The British Immigration Minister Kevin Foster has stated that the Bill “provides certainty and clarity for Irish citizens on their rights to enter and live in the UK, reflecting the reciprocal arrangements for British citizens in Ireland.”

In practice, the Bill will ensure that there is no change to free movement between Ireland and the UK for Irish citizens. This follows repeated assurances from both the Irish and UK governments that the Common Travel Area, which has been in place since 1922, will remain valid post-Brexit.

However, in its current form, the Bill does not provide Irish citizens with any right to have family members reside with them, unlike EU free movement law.

Other EU citizens may require visas to enter and reside in the UK from as early as 2021. The UK Home Office has announced its intention to introduce a points-based immigration system for both EU and non-EU citizens.

At present, these proposals are at a very early stage and are subject to change as the Bill moves through the legislative process. Members of Parliament are scheduled to consider the Bill for a second reading on Tuesday 21 April 2020.

The full text of the Bill can be found here.

BRITISH CITIZENS AND THEIR FAMILY MEMBERS IN IRELAND- THE RIGHT TO RESIDE IN THE EVENT OF A NO-DEAL BREXIT

As previously highlighted on Berkeley Solicitor’s Immigration Blog, the family members of British citizens resident in Ireland on the basis of EU FAM Residence Cards have received recent correspondence outlining “transitional arrangements” will be put in place in the event of a no- deal Brexit.

There is no clear outline in these letters as to what these transitional arrangements will be.

This has caused much anxiety to the holders of the EU FAM residence cards as highlighted by the Irish Times in their article of the 18th September 2019.

What is not mentioned is this article is that the further information and clarification outlined on The European Commission’s website which currently states as follows:

“Member States have prepared or adopted national contingency measures to ensure that UK nationals and their non-EU family members could remain legally resident in the immediate period after a no-deal withdrawal. To provide further clarity on the situation, the Commission, based on the information provided by the EU27 Member States, makes available an overview table and a Q&A on UK nationals’ residency rights in each of the EU27 Member States.  

Ireland

I am a UK national living in Ireland. In case of a no-deal scenario, what should I do to keep my residence rights after Brexit date? When should I do it?

All UK nationals have a right under the Common Travel Area to live in Ireland.

You do not need to take any action to continue to live in Ireland after Brexit date.

What will my rights be?   

Under the Common Travel Area (CTA), British citizens can move freely to, and reside in, Ireland and can enjoy associated rights and privileges including access to employment, healthcare, education, social benefits, and the right to vote in certain elections.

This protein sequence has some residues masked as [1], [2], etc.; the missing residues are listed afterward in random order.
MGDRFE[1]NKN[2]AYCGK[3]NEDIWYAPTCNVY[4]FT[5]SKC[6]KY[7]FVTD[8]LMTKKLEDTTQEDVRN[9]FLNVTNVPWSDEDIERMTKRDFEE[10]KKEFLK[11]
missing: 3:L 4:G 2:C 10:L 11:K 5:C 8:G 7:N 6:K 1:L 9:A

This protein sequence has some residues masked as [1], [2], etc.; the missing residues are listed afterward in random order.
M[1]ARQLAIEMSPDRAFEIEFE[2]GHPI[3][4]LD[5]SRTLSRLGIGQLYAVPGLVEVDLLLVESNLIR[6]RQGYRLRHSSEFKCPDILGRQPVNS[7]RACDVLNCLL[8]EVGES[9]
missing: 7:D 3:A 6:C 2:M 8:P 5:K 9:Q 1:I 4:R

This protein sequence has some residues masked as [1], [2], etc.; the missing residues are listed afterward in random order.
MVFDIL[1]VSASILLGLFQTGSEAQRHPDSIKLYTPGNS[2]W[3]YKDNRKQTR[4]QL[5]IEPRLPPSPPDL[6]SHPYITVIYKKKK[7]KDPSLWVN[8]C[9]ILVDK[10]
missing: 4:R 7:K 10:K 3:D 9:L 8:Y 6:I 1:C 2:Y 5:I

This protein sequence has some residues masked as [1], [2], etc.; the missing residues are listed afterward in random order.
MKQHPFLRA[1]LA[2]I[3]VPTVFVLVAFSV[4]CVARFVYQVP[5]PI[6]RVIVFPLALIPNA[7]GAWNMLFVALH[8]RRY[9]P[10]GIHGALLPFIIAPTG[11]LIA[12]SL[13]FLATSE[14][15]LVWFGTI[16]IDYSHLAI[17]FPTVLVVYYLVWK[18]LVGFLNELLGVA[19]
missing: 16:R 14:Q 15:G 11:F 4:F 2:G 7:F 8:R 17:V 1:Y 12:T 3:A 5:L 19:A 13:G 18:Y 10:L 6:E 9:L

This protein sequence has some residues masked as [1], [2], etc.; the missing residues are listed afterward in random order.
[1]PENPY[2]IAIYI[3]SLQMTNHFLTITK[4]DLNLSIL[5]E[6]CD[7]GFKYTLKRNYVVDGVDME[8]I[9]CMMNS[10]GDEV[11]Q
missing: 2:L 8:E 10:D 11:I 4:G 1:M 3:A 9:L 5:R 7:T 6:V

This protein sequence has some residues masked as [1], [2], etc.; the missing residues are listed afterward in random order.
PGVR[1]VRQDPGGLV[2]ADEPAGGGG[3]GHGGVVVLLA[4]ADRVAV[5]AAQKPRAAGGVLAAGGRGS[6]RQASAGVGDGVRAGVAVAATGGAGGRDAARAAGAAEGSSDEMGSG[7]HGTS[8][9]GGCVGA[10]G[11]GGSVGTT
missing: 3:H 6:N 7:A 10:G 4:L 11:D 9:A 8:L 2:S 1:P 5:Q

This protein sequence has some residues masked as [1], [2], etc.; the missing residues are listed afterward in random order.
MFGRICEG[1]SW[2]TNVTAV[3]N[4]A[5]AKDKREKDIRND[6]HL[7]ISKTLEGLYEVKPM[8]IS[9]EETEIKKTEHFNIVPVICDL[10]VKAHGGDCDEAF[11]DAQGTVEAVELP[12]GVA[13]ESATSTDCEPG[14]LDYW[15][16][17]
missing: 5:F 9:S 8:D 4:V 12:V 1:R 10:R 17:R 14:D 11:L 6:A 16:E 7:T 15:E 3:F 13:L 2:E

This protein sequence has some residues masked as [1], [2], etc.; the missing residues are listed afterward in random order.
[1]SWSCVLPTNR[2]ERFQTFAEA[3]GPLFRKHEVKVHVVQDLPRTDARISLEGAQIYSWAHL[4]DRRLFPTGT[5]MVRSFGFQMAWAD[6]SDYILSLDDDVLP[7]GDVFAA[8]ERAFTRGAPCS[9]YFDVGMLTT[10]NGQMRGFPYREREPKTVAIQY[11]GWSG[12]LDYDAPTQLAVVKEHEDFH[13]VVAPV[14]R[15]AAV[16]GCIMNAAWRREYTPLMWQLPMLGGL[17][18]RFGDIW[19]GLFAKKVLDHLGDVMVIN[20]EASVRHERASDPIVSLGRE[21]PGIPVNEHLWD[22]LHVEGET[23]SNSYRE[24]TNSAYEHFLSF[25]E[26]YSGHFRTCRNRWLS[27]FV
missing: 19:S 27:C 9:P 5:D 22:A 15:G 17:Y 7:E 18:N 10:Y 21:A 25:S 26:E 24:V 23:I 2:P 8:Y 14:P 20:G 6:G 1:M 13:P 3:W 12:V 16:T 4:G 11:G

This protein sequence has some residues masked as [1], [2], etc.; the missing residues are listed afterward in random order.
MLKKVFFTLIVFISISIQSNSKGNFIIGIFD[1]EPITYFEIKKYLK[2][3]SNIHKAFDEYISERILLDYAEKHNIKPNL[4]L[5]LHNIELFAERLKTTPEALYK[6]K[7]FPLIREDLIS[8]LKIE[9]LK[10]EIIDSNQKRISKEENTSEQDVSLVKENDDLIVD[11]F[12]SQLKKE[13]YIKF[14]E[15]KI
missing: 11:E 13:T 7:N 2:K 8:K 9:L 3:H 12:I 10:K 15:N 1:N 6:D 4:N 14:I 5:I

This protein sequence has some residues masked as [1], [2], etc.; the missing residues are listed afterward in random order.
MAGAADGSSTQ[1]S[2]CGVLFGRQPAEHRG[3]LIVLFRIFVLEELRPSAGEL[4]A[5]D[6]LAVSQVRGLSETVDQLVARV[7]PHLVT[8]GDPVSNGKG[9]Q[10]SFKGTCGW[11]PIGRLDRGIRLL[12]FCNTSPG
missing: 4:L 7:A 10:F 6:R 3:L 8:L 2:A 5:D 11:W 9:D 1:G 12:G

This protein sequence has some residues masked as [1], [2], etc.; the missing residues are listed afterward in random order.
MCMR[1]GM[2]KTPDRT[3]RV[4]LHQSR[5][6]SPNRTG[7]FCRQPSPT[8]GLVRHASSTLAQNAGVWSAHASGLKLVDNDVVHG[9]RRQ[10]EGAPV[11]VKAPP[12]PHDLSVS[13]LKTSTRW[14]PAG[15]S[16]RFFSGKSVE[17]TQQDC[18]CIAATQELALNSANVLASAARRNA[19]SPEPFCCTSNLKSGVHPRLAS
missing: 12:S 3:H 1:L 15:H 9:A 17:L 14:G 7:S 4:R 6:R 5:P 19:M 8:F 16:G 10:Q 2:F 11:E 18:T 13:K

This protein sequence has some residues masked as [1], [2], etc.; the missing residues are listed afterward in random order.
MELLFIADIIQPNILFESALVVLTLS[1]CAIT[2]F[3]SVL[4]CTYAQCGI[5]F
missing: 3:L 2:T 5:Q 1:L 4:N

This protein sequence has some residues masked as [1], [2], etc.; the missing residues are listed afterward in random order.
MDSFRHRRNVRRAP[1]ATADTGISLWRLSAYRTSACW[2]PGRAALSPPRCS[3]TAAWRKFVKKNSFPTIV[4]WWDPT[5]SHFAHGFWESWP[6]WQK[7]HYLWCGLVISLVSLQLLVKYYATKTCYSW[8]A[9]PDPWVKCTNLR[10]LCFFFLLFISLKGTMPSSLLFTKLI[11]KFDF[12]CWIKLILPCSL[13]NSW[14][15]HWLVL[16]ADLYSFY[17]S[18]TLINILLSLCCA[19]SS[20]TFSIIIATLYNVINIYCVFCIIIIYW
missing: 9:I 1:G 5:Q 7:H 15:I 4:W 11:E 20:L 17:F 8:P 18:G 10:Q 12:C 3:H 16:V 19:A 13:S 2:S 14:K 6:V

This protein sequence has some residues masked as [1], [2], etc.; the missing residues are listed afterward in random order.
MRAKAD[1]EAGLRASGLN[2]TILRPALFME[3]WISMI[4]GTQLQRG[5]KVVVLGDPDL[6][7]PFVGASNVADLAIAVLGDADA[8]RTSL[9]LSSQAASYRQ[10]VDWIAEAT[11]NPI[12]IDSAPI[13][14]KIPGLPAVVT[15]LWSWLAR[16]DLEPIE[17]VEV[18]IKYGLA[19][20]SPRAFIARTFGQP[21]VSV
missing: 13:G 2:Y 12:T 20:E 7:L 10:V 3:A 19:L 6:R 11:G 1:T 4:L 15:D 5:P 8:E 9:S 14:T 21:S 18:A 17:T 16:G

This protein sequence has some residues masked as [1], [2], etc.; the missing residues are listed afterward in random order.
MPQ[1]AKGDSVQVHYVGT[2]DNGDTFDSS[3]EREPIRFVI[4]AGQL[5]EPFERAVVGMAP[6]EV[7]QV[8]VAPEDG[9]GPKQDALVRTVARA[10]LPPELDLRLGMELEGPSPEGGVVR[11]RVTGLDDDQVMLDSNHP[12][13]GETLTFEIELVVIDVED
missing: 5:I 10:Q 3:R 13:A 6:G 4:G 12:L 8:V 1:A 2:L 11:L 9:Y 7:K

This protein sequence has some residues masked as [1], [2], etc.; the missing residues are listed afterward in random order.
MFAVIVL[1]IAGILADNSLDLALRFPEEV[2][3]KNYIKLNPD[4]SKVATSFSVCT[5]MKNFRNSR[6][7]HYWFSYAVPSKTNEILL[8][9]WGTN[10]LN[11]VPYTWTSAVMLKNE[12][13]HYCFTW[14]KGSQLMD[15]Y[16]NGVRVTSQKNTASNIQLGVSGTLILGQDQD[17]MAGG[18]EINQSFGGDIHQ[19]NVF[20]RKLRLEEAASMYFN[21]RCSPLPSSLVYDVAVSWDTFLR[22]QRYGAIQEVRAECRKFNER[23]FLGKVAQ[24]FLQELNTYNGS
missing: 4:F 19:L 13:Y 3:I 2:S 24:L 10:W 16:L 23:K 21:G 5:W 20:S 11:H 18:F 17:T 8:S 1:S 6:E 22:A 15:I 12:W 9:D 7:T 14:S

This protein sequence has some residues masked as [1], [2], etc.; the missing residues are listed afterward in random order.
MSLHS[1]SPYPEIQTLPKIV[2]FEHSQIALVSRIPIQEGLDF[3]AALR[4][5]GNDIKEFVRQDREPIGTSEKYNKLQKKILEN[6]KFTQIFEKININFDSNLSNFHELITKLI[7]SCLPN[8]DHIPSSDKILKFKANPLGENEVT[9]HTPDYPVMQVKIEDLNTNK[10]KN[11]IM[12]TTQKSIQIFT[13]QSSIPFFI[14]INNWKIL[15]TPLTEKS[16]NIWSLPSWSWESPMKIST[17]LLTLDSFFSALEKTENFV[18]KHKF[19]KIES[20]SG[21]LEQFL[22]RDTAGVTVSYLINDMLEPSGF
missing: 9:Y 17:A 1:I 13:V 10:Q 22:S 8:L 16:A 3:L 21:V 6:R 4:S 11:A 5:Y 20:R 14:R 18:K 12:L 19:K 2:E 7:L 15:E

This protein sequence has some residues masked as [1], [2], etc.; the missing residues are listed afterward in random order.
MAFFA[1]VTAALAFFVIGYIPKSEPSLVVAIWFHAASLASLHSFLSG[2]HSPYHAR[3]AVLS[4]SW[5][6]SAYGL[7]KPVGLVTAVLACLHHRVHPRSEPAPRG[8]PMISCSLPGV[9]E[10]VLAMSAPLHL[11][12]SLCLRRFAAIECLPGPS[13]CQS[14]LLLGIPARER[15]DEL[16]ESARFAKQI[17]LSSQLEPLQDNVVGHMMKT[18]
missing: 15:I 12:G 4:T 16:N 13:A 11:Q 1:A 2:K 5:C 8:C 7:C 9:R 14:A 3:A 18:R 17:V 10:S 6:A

The Government of Ireland and the UK Government signed a Memorandum of Understanding on 8 May 2019‌, reaffirming their commitment to maintaining the CTA in all circumstances.

More details can be found here

How can I travel to other Member States or cross the EU external borders?     

You will have to carry your passport, and fulfil any visa requirements, which may be introduced by other Member States.

 I have resided in Ireland for more than five years. How can I obtain EU long-term residence status?   

Ireland, does not participate the Directive (2003/109/EC) which deals with long term residence for third country nationals.  Therefore, the EU long-term resident status does not apply for UK nationals in Ireland.

 My family members (spouse, children) are citizens of a third country (neither EU nor UK). What should they do to keep their residence rights?

  1. a) If they already have a residence card issued under EU free movement law, this will be considered as their temporary residence permit until 31 October 2020, i.e. 12 months after Brexit date. After 31 October 2020, i.e. 12 months after Brexit date, they will have to apply for a new residence permit, according to the law that will be applicable at that time.
  2. b) If they do not have a residence card, they will have to apply for a residence permit as soon as possible to regularise their position in the State. For information on the application process, please visit this website inis.gov.ie.”

It appears that the current plan is for family members of British citizens to hold their EU Fam residence card for one year as a “temporary residence card”, whilst the new “transitional provisions are put in place.

This suggests that the family members of British citizens do not have to take any steps as their current EU residence card will serve as their temporary residence permission pursuant to Irish law for the first year at least.

If you or your family members are affected please do not hesitate to get in contact with our office.

The European Commission Webpage can be accessed in full here.